A Thumbs Down Book Review
The Blue Zones: Lessons for Living Longer From the People Who’ve Lived the Longest
By Dan Buettner
National Geographic, 2009
Review by Tim Boyd
A very superficial first glance at this book might give one the impression that The Blue Zones recounts a recent tour of the globe reminiscent of Weston Price’s investigative travels in the 1930s, which resulted in Nutrition and Physical Degeneration. Dan Buettner, a writer for National Geographic, went poking around the areas of the world with the highest concentrations of people on the high side of 100 years old. He calls these areas the Blue Zones. The zones are Sardinia, Okinawa, Loma Linda (California), and Costa Rica.
In Sardinia, the author caught up with Tonino, a very active, robust seventy-five-year-old “giant” who was literally up to his elbows in a cow he was slaughtering at their first meeting. Mr. Buettner mentions Toku from Okinawa who was 105 years old and liked to fish every day. In Costa Rica he met Rafael Angel Leon Leon who was one hundred years old, harvested his own corn and beans and kept some livestock. These examples of hale and hearty meat-eating elders notwithstanding, The Blue Zones maintains a distinctly vegetarian bias to its interpretations of longevity strategies.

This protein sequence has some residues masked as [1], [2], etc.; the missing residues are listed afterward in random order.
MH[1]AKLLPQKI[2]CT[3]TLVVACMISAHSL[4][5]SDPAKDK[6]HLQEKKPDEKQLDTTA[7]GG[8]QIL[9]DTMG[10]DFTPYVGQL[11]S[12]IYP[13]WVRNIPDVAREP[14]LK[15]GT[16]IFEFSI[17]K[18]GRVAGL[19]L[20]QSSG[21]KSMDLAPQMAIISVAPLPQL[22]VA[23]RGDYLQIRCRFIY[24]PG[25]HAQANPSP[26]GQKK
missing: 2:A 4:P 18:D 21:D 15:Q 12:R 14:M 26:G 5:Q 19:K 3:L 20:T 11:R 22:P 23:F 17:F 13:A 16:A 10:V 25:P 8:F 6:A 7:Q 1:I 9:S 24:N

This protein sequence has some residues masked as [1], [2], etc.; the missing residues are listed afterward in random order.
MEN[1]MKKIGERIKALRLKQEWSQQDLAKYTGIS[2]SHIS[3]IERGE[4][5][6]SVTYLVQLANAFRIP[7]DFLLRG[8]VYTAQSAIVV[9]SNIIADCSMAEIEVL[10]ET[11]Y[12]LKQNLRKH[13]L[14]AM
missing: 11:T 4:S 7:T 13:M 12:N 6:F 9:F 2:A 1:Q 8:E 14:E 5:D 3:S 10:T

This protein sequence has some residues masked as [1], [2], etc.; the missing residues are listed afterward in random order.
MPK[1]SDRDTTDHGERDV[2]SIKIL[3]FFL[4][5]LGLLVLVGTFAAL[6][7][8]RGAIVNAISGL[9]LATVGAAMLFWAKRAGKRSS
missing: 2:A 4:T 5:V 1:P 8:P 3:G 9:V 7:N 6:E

And then there is Loma Linda, haven of the Seventh Day Adventists. According to Adventist Health Study-1 (AHS-1) they live several years longer than the average Californian. AHS-1 is based on life table analyses. If I understand correctly, that means human ability to predict the future is now so reliable we can base studies on it. I hope everybody will forgive me if I’m just a little skeptical about that.
The author also gives a brief history of Ellen G. White, one of the founders of the Adventists who frequently railed against eating flesh meat, butter, cheese and eggs. He neglects to mention the fact that according to contemporary reports and her own memoirs, she was unable to follow her own precepts and routinely ate all these foods.
There is no mention of any scientific measures to screen out any other such cheaters in vegetarian studies, which leads me to the bottom line. The Blue Zones is mostly story-telling and speculation. It is hardly scientifically rigorous. There is not a single footnote. There is the usual self-serving comparison of health-conscious vegetarians to health-oblivious omnivores. This book is nothing to stick my thumb up about. While veganism isn’t explicitly promoted, the message is that the more rabbit food you eat, the longer you will live. If you are eating like that, you are not living longer. It just seems like it.
This article appeared in Wise Traditions in Food, Farming and the Healing Arts, the quarterly magazine of the Weston A. Price Foundation, Spring 2009.